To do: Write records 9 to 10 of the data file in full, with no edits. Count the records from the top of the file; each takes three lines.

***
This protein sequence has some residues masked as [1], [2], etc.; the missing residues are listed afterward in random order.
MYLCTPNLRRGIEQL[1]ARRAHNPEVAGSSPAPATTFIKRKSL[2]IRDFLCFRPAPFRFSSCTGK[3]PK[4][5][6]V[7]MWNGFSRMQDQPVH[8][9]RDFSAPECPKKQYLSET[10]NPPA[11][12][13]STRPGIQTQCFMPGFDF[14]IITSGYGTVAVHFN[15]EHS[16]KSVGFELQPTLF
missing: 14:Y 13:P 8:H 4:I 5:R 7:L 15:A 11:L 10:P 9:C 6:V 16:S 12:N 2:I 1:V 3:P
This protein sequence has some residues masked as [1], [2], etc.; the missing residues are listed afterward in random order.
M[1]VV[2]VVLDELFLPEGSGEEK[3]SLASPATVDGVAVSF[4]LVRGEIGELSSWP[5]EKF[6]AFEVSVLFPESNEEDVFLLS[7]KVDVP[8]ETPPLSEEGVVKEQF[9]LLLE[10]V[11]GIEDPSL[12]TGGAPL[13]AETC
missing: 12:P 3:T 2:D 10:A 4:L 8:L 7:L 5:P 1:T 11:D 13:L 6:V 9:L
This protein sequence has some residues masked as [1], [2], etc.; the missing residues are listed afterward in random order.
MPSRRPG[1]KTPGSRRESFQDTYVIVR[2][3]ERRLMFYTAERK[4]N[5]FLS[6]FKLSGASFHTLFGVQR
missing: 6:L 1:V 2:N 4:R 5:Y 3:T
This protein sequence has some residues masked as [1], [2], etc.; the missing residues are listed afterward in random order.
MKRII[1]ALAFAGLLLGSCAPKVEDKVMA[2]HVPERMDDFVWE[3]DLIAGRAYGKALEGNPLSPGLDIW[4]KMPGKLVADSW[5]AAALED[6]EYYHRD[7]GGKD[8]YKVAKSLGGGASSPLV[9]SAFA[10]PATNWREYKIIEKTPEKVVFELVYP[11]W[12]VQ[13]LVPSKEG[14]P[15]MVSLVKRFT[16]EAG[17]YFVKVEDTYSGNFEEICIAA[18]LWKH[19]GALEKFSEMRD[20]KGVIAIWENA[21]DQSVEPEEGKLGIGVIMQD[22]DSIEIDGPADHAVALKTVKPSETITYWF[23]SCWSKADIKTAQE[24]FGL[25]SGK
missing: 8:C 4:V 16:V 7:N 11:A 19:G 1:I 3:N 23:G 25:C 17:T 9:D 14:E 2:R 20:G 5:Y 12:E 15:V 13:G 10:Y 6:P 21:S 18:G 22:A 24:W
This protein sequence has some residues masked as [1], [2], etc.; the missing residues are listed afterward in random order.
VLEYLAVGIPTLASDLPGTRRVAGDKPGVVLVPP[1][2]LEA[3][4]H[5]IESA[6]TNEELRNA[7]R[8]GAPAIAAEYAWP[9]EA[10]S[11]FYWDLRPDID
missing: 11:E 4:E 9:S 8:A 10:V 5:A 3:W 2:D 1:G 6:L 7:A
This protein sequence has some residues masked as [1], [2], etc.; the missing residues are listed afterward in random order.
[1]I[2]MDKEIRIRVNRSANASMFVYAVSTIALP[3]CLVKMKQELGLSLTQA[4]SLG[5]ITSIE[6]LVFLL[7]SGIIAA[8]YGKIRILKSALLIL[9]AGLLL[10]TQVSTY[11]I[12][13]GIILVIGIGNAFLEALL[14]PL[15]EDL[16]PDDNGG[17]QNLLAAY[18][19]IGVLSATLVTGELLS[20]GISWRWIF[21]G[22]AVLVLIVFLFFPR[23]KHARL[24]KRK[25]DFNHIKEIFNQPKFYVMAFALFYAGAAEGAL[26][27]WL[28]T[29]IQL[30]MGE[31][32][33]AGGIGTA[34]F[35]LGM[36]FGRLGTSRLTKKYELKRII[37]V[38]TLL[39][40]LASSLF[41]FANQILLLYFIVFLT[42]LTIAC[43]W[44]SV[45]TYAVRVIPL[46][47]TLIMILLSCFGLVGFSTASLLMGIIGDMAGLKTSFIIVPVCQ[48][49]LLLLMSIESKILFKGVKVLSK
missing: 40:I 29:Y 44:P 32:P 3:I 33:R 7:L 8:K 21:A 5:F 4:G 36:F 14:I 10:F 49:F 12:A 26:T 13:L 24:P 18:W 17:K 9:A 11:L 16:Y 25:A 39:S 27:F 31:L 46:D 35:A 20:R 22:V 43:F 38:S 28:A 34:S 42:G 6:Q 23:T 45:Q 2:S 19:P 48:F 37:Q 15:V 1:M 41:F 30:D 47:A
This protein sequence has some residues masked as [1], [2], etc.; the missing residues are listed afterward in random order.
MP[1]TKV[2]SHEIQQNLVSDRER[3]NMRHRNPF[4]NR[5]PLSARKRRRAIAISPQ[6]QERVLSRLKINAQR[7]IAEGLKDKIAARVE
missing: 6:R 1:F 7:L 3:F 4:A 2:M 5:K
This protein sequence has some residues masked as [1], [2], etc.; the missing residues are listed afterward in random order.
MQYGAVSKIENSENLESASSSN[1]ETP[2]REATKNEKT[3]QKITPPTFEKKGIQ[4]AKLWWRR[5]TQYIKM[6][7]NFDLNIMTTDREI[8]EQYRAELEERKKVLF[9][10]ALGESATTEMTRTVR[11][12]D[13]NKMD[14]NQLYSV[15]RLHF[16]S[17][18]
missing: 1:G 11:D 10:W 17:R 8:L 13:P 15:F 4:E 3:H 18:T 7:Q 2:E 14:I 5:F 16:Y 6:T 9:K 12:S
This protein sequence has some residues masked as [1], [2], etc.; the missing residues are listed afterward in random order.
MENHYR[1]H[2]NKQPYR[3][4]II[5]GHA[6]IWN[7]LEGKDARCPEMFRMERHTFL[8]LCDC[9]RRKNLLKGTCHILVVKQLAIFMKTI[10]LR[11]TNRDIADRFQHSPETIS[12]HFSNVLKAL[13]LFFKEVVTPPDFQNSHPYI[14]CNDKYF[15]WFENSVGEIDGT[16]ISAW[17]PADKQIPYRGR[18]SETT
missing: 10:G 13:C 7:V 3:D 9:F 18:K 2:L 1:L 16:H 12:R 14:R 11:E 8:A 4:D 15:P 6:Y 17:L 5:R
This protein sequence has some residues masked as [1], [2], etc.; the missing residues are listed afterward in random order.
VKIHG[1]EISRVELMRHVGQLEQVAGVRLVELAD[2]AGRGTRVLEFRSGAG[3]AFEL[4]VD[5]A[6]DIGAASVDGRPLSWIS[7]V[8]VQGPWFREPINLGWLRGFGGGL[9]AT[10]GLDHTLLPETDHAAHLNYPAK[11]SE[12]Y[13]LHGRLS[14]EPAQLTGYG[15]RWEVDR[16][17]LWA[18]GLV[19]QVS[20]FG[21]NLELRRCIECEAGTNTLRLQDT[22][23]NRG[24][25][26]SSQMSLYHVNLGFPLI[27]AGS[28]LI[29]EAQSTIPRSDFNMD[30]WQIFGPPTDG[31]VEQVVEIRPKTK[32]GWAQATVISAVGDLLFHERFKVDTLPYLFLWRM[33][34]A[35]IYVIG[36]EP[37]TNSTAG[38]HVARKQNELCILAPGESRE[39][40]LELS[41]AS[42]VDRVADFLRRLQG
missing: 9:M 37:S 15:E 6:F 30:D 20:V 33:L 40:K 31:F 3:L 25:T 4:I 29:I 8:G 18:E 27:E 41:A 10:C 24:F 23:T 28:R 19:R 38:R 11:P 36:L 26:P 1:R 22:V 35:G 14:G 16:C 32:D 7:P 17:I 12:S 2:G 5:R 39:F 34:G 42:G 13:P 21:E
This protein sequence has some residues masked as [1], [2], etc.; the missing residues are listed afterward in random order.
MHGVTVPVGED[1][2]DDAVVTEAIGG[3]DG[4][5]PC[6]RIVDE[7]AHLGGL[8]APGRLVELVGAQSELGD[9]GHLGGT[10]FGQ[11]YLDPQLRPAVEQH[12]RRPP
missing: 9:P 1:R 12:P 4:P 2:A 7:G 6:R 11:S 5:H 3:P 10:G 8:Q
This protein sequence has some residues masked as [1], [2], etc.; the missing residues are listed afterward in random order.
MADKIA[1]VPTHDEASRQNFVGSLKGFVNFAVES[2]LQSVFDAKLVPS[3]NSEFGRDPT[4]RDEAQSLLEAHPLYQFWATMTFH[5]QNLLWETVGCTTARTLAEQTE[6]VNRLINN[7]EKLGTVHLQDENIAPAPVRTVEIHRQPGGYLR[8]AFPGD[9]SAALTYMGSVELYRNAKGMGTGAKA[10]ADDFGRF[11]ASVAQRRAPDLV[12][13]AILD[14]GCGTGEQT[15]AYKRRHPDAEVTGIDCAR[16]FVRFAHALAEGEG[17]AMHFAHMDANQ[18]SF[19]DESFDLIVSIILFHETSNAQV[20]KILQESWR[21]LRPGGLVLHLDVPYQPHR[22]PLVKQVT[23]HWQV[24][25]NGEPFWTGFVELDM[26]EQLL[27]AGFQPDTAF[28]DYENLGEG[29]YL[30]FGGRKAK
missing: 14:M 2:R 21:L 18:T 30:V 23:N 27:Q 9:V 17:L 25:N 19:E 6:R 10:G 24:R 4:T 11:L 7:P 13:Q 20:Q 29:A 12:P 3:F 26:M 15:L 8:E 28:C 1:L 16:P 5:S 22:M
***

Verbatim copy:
This protein sequence has some residues masked as [1], [2], etc.; the missing residues are listed afterward in random order.
MENHYR[1]H[2]NKQPYR[3][4]II[5]GHA[6]IWN[7]LEGKDARCPEMFRMERHTFL[8]LCDC[9]RRKNLLKGTCHILVVKQLAIFMKTI[10]LR[11]TNRDIADRFQHSPETIS[12]HFSNVLKAL[13]LFFKEVVTPPDFQNSHPYI[14]CNDKYF[15]WFENSVGEIDGT[16]ISAW[17]PADKQIPYRGR[18]SETT
missing: 10:G 13:C 7:V 3:D 9:F 18:K 2:L 1:L 16:H 12:R 14:R 11:E 8:A 4:D 15:P 6:Y 17:L 5:R
This protein sequence has some residues masked as [1], [2], etc.; the missing residues are listed afterward in random order.
VKIHG[1]EISRVELMRHVGQLEQVAGVRLVELAD[2]AGRGTRVLEFRSGAG[3]AFEL[4]VD[5]A[6]DIGAASVDGRPLSWIS[7]V[8]VQGPWFREPINLGWLRGFGGGL[9]AT[10]GLDHTLLPETDHAAHLNYPAK[11]SE[12]Y[13]LHGRLS[14]EPAQLTGYG[15]RWEVDR[16][17]LWA[18]GLV[19]QVS[20]FG[21]NLELRRCIECEAGTNTLRLQDT[22][23]NRG[24][25][26]SSQMSLYHVNLGFPLI[27]AGS[28]LI[29]EAQSTIPRSDFNMD[30]WQIFGPPTDG[31]VEQVVEIRPKTK[32]GWAQATVISAVGDLLFHERFKVDTLPYLFLWRM[33][34]A[35]IYVIG[36]EP[37]TNSTAG[38]HVARKQNELCILAPGESRE[39][40]LELS[41]AS[42]VDRVADFLRRLQG
missing: 9:M 37:S 15:E 6:F 30:D 20:V 33:L 40:K 31:F 3:L 25:T 4:I 29:I 8:G 18:E 27:E 41:A 10:C 24:F 23:T 28:R 19:R 38:R 11:P 36:L 26:P 1:R 22:V 35:G 14:G 16:C 32:D 7:P 17:I 12:S 2:G 5:R 39:F 34:G 42:G 13:P 21:E